DIRECTIONS: In the passages that follow, some words and phrases are underlined and numbered. In the answer column, you will find alternatives for the words and phrases that are underlined. Choose the alternative that you think is best, and fill in the corresponding bubble on your answer sheet. If you think that the original version is best, choose “NO CHANGE,” which will always be either answer choice A or F. You will also find questions about a particular section of the passage, or about the entire passage. These questions will be identified either by an underlined portion or by a number in a box. Look for the answer that clearly expresses the idea, is consistent with the style and tone of the passage, and makes the correct use of standard written English. Read the passage through once before answering the questions. For some questions, you should read beyond the indicated portion before you answer.
The following paragraphs may or may not be in the most logical order. You may be asked questions about the logical order of the paragraphs, as well as where to place sentences logically within any given paragraph.
The Reappearance of the Ivory-billed Woodpecker
In the spring of 1999, a university Q1 student—also an avid hunter—stalked wild turkeys in the woods of Louisiana’s Pearl River Wildlife Management Area. Turkey license in hand, he did not expect to discover a far more rarer bird, one that had been Q2 declared extinct in 1994. The student’s report of seeing a pair of ivory-billed woodpeckers eventually leading Q3 to an exhaustive search for the supposedly lost species in the vast 35,000-acre wilderness.
Extensive logging and unregulated hunting in the 1800s decimated the population of the ivory-billed woodpecker in the Q4 native habitat of the Southeastern United States. By the 1920s, the species, which is the ivory-billed woodpecker, Q5 had been given up as extinct. By 1938, however, around 20 individuals were known to exist in an isolated tract of old-growth forest in Louisiana. Despite pleas from four state governments and the National Audubon Society, logging began in the forest, and Q6 by 1944 the last known ivory-billed woodpecker had disappeared from the ruined habitat. The only evidence of the species survival Q7 before its rediscovery at the end of the century was an unconfirmed recording of its distinctive call made in Texas in 1967.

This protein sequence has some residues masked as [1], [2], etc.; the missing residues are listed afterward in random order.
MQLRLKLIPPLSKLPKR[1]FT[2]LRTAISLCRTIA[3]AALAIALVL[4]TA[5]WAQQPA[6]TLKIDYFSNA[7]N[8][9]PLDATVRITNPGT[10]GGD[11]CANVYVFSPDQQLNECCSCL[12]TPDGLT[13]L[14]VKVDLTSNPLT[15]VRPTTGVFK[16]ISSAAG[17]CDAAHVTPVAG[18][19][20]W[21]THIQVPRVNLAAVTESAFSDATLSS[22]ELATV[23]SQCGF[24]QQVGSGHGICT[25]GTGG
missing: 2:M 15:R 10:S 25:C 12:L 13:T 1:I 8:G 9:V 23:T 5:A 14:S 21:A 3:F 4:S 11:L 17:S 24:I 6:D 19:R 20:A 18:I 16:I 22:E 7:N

New hope of finding an ivory-billed woodpecker arose from the 1999 sighting.  This hope led a team of biologists to conduct an extensive search for the elusive bird in 2002. Q8  Evidence of active woodpeckers was found in markings and large cavities in tree trunks.  They made a sound recording originally believed to be the distinctive double-tap sound of the elusive bird; but determined it later Q9 it was likely the echoes from a gunshot.  In the end, existence of the ivory-billed woodpecker could not be proven. Q10
 Subsequent deployment of remote listening devices and motion-sensing cameras finally gave scientists the evidence they needed to confirm existence of the bird, so then in 2004 Q11 , a large woodpecker was videotaped.  Its wings, flight, and plumage Q12 were cited as evidence that the bird was indeed an ivory-billed woodpecker.  Furthermore, the Arkansas researchers noted evidence of active woodpeckers in markings on trees, and they also documented several bird sightings.  Fearing birdwatchers flooding Q13 , further searches were conducted in secret, as was the rush by the privately funded Nature Conservancy to purchase potential woodpecker habitat in the Arkansas wilderness.  Additional audio evidence was gathered to support the claim of the bird’s existence, and in 2005, a detailed report of the findings was published in a major scientific journal.  While there remain skeptics, the ornithology community now generally accepted Q14 the existence of the ivory-billed woodpecker.  As such, it is no longer considered extinct, but rather extremely endangered.